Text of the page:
Tales of a Wayside Inn/Part Third/The Sicilian's Tale/Interlude

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Tales of a Wayside Inn by Henry Wadsworth Longfellow
Part Third, The Sicilian's Tale, Interlude

"Signor Luigi," said the Jew,: When the Sicilian's tale was told,
"The were-wolf is a legend old,
But the were-ass is something new,
And yet for one I think it true.
The days of wonder have not ceased
If there are beasts in forms of men,
As sure it happens now and then,
Why may not man become a beast,
In way of punishment at least?"

"But this I will not now discuss,
I leave the theme, that we may thus
Remain within the realm of song.
The story that I told before,
Though not acceptable to all,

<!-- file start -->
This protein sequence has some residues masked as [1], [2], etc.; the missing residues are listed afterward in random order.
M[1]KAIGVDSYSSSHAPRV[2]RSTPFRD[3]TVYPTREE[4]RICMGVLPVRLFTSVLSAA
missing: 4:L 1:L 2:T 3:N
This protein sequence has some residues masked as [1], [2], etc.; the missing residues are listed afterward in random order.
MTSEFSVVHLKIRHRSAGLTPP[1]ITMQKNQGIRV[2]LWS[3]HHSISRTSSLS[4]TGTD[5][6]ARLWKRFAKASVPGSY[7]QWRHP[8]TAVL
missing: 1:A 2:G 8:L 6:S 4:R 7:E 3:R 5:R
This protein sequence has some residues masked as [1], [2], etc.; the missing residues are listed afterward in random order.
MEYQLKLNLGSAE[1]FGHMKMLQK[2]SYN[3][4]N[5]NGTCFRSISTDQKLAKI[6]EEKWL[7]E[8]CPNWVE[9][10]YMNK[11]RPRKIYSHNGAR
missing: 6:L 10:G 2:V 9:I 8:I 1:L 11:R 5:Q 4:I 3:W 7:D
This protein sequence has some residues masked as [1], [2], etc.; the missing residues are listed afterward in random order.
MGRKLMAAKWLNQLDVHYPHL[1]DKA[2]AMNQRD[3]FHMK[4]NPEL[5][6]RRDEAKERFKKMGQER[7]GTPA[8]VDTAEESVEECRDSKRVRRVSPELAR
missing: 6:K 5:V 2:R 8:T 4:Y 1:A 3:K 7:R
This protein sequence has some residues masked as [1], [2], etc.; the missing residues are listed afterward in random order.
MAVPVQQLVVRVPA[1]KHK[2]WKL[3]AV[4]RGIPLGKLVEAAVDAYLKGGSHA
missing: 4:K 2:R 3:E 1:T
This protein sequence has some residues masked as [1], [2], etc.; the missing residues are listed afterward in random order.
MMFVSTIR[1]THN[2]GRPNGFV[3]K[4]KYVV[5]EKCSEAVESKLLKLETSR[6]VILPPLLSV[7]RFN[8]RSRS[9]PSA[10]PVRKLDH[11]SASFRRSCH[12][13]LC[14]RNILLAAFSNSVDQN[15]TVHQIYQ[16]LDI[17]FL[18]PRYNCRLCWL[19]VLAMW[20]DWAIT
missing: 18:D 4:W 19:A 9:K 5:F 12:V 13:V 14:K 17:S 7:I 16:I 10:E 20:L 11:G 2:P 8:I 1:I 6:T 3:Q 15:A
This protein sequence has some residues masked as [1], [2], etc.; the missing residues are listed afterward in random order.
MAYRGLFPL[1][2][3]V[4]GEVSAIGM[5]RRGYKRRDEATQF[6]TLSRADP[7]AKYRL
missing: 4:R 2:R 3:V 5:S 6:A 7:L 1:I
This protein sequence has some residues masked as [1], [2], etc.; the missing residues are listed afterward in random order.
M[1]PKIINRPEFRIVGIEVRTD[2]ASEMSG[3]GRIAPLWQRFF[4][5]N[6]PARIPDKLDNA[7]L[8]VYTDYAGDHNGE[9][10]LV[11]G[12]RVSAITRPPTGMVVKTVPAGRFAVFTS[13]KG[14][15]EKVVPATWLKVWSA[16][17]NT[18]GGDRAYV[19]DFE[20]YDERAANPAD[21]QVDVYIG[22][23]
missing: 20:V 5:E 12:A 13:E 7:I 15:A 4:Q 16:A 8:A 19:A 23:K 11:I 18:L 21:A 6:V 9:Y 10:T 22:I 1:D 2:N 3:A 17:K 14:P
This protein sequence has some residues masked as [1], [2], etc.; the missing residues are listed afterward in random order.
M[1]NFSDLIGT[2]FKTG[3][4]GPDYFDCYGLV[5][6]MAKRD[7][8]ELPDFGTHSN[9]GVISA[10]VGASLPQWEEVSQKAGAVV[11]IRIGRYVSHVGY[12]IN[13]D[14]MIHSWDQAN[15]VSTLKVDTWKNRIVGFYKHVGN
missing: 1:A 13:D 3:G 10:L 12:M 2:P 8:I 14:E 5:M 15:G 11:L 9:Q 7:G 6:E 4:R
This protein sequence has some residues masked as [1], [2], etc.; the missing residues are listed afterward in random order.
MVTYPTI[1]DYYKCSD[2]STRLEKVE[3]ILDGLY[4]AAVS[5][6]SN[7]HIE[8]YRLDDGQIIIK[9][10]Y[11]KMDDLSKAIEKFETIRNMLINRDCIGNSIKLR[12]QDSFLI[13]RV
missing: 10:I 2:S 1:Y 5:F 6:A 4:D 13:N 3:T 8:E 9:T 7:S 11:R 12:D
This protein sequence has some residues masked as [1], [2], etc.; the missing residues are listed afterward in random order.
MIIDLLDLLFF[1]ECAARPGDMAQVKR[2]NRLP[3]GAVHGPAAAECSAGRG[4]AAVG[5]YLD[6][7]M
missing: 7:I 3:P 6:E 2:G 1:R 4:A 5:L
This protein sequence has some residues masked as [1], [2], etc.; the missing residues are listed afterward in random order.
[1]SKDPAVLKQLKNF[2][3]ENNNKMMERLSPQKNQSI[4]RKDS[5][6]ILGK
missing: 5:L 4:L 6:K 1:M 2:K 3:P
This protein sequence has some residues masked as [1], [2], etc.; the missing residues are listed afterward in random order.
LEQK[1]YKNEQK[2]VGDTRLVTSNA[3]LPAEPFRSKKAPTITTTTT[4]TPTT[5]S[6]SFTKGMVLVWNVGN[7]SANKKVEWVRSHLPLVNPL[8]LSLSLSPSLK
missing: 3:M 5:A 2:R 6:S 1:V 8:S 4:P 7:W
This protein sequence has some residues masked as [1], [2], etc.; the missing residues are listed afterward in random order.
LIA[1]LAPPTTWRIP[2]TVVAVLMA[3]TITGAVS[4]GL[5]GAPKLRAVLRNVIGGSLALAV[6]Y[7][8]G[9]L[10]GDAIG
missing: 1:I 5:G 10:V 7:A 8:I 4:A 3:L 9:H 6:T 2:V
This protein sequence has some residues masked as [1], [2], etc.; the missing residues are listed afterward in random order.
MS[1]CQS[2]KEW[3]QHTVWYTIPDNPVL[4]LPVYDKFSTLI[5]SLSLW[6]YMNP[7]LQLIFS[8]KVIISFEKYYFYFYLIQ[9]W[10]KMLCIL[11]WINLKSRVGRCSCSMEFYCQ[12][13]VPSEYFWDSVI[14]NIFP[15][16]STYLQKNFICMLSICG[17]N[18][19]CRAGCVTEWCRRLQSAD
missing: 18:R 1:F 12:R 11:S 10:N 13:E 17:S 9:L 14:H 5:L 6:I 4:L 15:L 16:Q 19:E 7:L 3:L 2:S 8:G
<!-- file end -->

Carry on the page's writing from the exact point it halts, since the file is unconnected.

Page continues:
At least you did not find too long.
I beg you, let me try again,
With something in a different vein,
Before you bid the curtain fall.
Meanwhile keep watch upon the door,
Nor let the Landlord leave his chair,
Lest he should vanish into air,
And thus elude our search once more."

Thus saying, from his lips he blew
A little cloud of perfumed breath,
And then, as if it were a clew
To lead his footsteps safely through,
Began his tale as followeth.